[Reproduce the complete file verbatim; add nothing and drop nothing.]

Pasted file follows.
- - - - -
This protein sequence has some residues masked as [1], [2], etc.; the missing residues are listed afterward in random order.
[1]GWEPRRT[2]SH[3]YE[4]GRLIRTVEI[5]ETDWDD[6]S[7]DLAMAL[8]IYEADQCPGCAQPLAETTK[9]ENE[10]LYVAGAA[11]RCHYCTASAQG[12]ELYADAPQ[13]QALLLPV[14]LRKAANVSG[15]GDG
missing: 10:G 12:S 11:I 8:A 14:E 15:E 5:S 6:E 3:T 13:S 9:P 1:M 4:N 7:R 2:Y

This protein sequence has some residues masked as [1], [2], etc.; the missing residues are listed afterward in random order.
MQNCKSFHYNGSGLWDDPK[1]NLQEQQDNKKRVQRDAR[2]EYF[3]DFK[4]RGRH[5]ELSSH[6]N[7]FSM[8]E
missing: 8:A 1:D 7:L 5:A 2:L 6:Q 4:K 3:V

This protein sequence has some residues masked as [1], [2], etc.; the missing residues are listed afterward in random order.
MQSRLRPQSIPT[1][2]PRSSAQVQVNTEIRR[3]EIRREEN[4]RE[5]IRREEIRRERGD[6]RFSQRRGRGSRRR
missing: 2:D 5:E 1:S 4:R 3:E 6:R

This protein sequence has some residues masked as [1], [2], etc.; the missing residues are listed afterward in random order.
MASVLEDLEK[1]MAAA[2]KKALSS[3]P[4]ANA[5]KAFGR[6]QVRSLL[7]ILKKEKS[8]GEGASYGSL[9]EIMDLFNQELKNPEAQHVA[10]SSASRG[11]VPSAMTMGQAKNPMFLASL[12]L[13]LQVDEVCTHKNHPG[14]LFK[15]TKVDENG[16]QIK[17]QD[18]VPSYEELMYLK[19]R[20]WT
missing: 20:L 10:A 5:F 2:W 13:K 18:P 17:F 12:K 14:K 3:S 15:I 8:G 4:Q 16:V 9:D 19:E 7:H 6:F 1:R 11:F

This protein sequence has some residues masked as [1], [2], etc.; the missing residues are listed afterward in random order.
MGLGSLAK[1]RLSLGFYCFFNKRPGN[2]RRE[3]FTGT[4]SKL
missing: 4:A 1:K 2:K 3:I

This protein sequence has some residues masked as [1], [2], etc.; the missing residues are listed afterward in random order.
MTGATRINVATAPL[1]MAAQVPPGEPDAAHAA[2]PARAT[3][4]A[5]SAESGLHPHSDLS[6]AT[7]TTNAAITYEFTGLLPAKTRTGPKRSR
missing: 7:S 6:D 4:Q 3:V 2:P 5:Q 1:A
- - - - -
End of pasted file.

This protein sequence has some residues masked as [1], [2], etc.; the missing residues are listed afterward in random order.
[1]GWEPRRT[2]SH[3]YE[4]GRLIRTVEI[5]ETDWDD[6]S[7]DLAMAL[8]IYEADQCPGCAQPLAETTK[9]ENE[10]LYVAGAA[11]RCHYCTASAQG[12]ELYADAPQ[13]QALLLPV[14]LRKAANVSG[15]GDG
missing: 10:G 12:S 11:I 8:A 14:E 15:E 5:S 6:E 3:T 13:S 9:P 1:M 4:N 7:R 2:Y

This protein sequence has some residues masked as [1], [2], etc.; the missing residues are listed afterward in random order.
MQNCKSFHYNGSGLWDDPK[1]NLQEQQDNKKRVQRDAR[2]EYF[3]DFK[4]RGRH[5]ELSSH[6]N[7]FSM[8]E
missing: 8:A 1:D 7:L 5:A 2:L 6:Q 4:K 3:V

This protein sequence has some residues masked as [1], [2], etc.; the missing residues are listed afterward in random order.
MQSRLRPQSIPT[1][2]PRSSAQVQVNTEIRR[3]EIRREEN[4]RE[5]IRREEIRRERGD[6]RFSQRRGRGSRRR
missing: 2:D 5:E 1:S 4:R 3:E 6:R

This protein sequence has some residues masked as [1], [2], etc.; the missing residues are listed afterward in random order.
MASVLEDLEK[1]MAAA[2]KKALSS[3]P[4]ANA[5]KAFGR[6]QVRSLL[7]ILKKEKS[8]GEGASYGSL[9]EIMDLFNQELKNPEAQHVA[10]SSASRG[11]VPSAMTMGQAKNPMFLASL[12]L[13]LQVDEVCTHKNHPG[14]LFK[15]TKVDENG[16]QIK[17]QD[18]VPSYEELMYLK[19]R[20]WT
missing: 20:L 10:A 5:F 2:W 13:K 18:P 17:F 12:K 14:K 3:S 15:I 8:G 4:Q 16:V 9:D 19:E 7:H 6:F 1:R 11:F

This protein sequence has some residues masked as [1], [2], etc.; the missing residues are listed afterward in random order.
MGLGSLAK[1]RLSLGFYCFFNKRPGN[2]RRE[3]FTGT[4]SKL
missing: 4:A 1:K 2:K 3:I

This protein sequence has some residues masked as [1], [2], etc.; the missing residues are listed afterward in random order.
MTGATRINVATAPL[1]MAAQVPPGEPDAAHAA[2]PARAT[3][4]A[5]SAESGLHPHSDLS[6]AT[7]TTNAAITYEFTGLLPAKTRTGPKRSR
missing: 7:S 6:D 4:Q 3:V 2:P 5:Q 1:A